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News Thu Apr 30 2009
On May 5, lawmakers Washington D.C. will have an opportunity to eat school lunch in the Capitol Hill Cafeteria. But they need not fear: we are not talking about oil-coated cardboard pizza with watery skim milk here.
The lawmakers will be served what could be the future of school lunch, designed, and hopefully cooked, by Chicago-area high school students in culinary art programs. Back in October, the Healthy Schools Campaign, an NPO dedicated to the improvement of healthy overall environment in schools, held Cooking Up Change contest. (Photo from HSC.)Six students from Richards Career Academy High School won the first prize in the healthy school lunch division, and theirs will be the menu served to the lawmakers, with the help of White House Chef Sam Kass. The same menu will be served in more than 40,000 students across the country.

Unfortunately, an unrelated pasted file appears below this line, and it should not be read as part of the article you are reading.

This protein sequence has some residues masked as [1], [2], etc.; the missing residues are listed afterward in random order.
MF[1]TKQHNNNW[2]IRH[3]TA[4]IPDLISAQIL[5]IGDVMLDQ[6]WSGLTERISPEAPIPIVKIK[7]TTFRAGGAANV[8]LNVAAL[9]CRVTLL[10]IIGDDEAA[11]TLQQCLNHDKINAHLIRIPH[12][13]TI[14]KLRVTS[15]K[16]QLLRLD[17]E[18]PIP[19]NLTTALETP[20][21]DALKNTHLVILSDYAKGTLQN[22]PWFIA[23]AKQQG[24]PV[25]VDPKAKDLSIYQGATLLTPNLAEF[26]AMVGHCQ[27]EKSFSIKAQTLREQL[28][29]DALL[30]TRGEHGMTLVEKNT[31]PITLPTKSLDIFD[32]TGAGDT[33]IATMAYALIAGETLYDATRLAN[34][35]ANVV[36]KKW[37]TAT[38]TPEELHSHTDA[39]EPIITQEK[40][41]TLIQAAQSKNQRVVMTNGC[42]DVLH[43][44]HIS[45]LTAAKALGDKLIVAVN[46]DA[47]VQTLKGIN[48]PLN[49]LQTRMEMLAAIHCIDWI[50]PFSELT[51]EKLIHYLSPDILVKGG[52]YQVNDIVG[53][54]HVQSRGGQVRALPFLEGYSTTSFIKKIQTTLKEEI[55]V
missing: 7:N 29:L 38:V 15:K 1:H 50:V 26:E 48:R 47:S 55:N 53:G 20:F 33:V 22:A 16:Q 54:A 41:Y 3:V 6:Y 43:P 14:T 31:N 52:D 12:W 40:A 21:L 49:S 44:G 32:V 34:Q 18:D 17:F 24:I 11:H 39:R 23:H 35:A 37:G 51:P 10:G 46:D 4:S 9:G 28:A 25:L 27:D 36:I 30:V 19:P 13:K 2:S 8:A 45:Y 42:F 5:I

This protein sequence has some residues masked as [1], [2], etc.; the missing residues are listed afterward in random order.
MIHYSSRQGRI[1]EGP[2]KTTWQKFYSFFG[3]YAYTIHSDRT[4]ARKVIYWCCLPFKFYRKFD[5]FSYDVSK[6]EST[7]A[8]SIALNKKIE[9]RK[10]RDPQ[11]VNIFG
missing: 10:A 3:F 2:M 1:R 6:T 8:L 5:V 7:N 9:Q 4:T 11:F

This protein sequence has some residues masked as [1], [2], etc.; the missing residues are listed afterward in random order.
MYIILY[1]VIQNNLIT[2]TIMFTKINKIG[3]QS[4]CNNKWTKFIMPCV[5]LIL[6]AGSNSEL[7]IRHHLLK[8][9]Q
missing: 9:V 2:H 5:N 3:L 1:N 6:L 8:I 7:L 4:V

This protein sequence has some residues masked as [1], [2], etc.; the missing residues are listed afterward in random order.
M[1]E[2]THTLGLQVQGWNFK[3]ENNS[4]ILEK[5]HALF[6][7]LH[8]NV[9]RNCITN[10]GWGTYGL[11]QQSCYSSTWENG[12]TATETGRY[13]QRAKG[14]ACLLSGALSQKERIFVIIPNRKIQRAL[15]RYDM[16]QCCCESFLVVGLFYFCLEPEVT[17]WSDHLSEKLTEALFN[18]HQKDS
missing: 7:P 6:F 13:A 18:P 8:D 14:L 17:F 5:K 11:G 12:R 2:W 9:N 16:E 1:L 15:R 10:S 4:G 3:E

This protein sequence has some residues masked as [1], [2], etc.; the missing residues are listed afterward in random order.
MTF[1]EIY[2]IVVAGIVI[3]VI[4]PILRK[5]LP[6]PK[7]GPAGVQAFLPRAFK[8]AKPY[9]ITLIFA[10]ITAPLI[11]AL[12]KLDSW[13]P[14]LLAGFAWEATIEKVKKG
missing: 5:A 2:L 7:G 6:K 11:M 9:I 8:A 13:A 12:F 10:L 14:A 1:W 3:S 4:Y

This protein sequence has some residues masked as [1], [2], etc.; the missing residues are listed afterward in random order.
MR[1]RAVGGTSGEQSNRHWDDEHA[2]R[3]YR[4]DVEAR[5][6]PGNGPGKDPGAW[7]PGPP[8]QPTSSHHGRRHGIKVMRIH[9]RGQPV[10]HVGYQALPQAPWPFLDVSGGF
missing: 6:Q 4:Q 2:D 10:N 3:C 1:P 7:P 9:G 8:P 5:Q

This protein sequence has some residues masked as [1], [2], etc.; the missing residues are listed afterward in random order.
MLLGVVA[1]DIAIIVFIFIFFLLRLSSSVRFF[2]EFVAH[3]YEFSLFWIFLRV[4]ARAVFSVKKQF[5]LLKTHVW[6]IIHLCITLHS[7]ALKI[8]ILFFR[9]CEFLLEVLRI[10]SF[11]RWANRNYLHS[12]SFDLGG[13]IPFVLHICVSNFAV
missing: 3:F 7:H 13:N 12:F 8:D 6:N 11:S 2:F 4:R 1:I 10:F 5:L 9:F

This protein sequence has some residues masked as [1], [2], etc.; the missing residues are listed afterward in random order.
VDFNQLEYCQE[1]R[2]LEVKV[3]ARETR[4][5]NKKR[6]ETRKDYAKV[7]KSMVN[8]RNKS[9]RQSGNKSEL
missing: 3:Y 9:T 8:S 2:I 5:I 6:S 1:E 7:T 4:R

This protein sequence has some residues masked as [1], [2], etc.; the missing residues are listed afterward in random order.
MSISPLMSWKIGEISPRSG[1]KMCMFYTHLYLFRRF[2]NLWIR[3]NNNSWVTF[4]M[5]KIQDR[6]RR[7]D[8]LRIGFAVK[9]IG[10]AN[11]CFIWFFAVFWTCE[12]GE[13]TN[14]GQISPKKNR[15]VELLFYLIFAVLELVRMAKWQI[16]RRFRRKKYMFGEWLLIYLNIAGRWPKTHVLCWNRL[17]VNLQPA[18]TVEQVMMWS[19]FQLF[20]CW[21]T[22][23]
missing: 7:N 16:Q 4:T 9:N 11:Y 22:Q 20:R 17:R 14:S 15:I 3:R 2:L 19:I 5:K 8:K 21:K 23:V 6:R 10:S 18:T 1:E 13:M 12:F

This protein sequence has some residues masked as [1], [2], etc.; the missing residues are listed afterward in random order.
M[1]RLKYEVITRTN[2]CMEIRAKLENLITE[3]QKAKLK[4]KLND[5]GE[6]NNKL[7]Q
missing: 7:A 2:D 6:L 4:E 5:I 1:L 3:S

Their winning menu includes carrot quesadilla, chilles rellenos with chorizo, and refrescante. It already sounds yummy, but it gets even more impressive when you realize that this menu meets the nutritional guideline, and even comes under the cost requirement set for the Chicago Public Schools--the one that supposedly justifies the aforementioned cardboard pizza. HSC is hoping that the lawmakers who experience this possible future will push for a better guideline for school nutrition.
Now, you might be wondering why I said the students will "hopefully" prepare the meal they designed. That's because they still need funds to travel to the D.C. Pitch in if you can afford it--donation starts from $25. They're also asking us to urge the lawmakers to actually eat the school lunch on May 5. If I was one, I would definitely try the menu; it sounds healthy in a way that's fun and not too stoic (no sprouts, no turkey breasts, no skim milk).